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Aug 9th, 2014, 09:04 AM
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Dear Lincasanova,

It was such a pleasure to meet you , I'm thrilled to be reading of your journey from your perspective. You're quite a trouper!!
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Aug 9th, 2014, 09:16 AM
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Me, too.. cruiseluv! We are all troopers.. what else can we be? It would be terribly boring otherwise! I loved meeting your friends, too! And those two girls you met on the camino!
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Aug 9th, 2014, 09:57 AM
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I set out with my photo, water, fruit,belongings and phone/camera and started documenting my journey.

My cousin's son and his family were on my mind everywhere I went, but in a soothing way. It was very fulfilling to realize how much I was thinking about people I dearly love and wishing I could alleviate their eternal sorrow. I do't think I have ever found one group of people in my thoughts as much as on this trip.

After a couple hours of walking a tall man coming towards me on the trail asked me if I was looking for “Maria”. I said “yes”. “Oh.. so you are her friend.. Here she comes!”.

And that was how I met cruiseluv on the trail. I had never seen a picture of her.. maybe I expected her to be older. I hadn’t really given it much thought! It was so nice to finally put a face to a name. They knew it would be easy to spot ME.. as I was walking against the logical flow of traffic! So I was simply waiting for someone to lock eyes with me, really, and introduce themselves!

I was introduced to her dear friends from “way back”. After a while, walking and chatting together, we saw a hand written sign that said “BAR 30 meters” with an arrow pointing away from the trail. On a trail like this, this requires some investigation.. and ... it was time to stop! Luckily it was only a few meters away. We treated ourselves to some delicious local cheese, freshly made tortilla de patata and cool drinks. These “down times” on the camino at the local bars and cafés, or under a tree, are the only different thing one does all day besides walk.. and walk.. drink water.. take photos.. and walk and walk some more.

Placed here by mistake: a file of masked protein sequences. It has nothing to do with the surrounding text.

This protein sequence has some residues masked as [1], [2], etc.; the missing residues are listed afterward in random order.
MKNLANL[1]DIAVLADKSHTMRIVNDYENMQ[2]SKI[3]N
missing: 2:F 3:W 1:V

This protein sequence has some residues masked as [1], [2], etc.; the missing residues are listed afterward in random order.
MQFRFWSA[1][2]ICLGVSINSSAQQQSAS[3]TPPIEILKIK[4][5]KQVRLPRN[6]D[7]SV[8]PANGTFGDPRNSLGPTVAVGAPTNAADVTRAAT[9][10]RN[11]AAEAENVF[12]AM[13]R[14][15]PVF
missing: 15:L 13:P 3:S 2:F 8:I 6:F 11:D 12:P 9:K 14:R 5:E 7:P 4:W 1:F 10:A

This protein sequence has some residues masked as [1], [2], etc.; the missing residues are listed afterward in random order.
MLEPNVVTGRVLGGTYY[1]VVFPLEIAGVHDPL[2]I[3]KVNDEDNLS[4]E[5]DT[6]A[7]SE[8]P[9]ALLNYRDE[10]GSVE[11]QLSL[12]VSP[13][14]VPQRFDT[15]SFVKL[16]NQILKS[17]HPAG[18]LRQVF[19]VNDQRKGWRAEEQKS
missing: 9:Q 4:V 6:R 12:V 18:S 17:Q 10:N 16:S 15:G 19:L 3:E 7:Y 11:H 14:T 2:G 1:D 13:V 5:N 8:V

You will be surpirsed at how liberating it is to have nothing else to do to muddle your mind with plans. Just follow the yellow markers. Enjoy the scenery.. and let your mind wander as you wander through the Spanish countryside, stepping on the same ground that pilgrims did centuries ago. You will pass the churches they prayed at. You will see the mountains and fields that surrounded them.

The Camino Portuguese is more isolated and less serviced than the French one. I am not sure I would feel comfortable alone on this trail during the entire time. On the other hand we had some long walks in forests that were a real treat. I did miss the animals, though, that one encounters on the French trail. All these towns are near the sea and its rivers so fishing is the main industry here. We saw a few sheep near the end, but that was about it.

I would make a point of trying to walk with people I had met, although that can be a challenge seeing that everyone walks at a different speed. I have realized that I am SLOW and on this particular trip .. was stopping to take more pictures than usual. I was also carrying a backpack with 5 days' worth of clothes and found that my back would bother me if I didn´t stop to rest.
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Aug 9th, 2014, 10:48 AM
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Lin - I am joining in and walking the camino with you, albeit in a virtual fashion. It's a part of Spain that i have never seen so I'm looking forward to seeing, hearing and tasting it through you - and cruisluv's too of course.

and what a lovely thing to do, to dedicate the walk to your cousin's son!
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Aug 9th, 2014, 11:21 AM
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Why did I think you had done part of a Camino, annhig?
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Aug 9th, 2014, 12:19 PM
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Following along with your lovely trip. Take your time, I'm slow too, and you can never spend too much time taking pictures.
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Aug 9th, 2014, 01:40 PM
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Why did I think you had done part of a Camino, annhig?>>

no idea, Lin - DH might be keen but I'm pretty sure that my feet would rebel within the first 24 hours.

I am full of admiration for those who have done these sorts of things though.
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Aug 9th, 2014, 05:55 PM
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I think anyone who can walk around shopping can easily pace them selves and just stop more often and do fewer kms.. it is not grueling as one might expect UNLESS you go beyond what your body would like to do. My martyr days are o-v-e-r!
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Aug 9th, 2014, 07:44 PM
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Lin,

I know how important it was to you to document your travels and dedicate it to the memory of your cousin's son.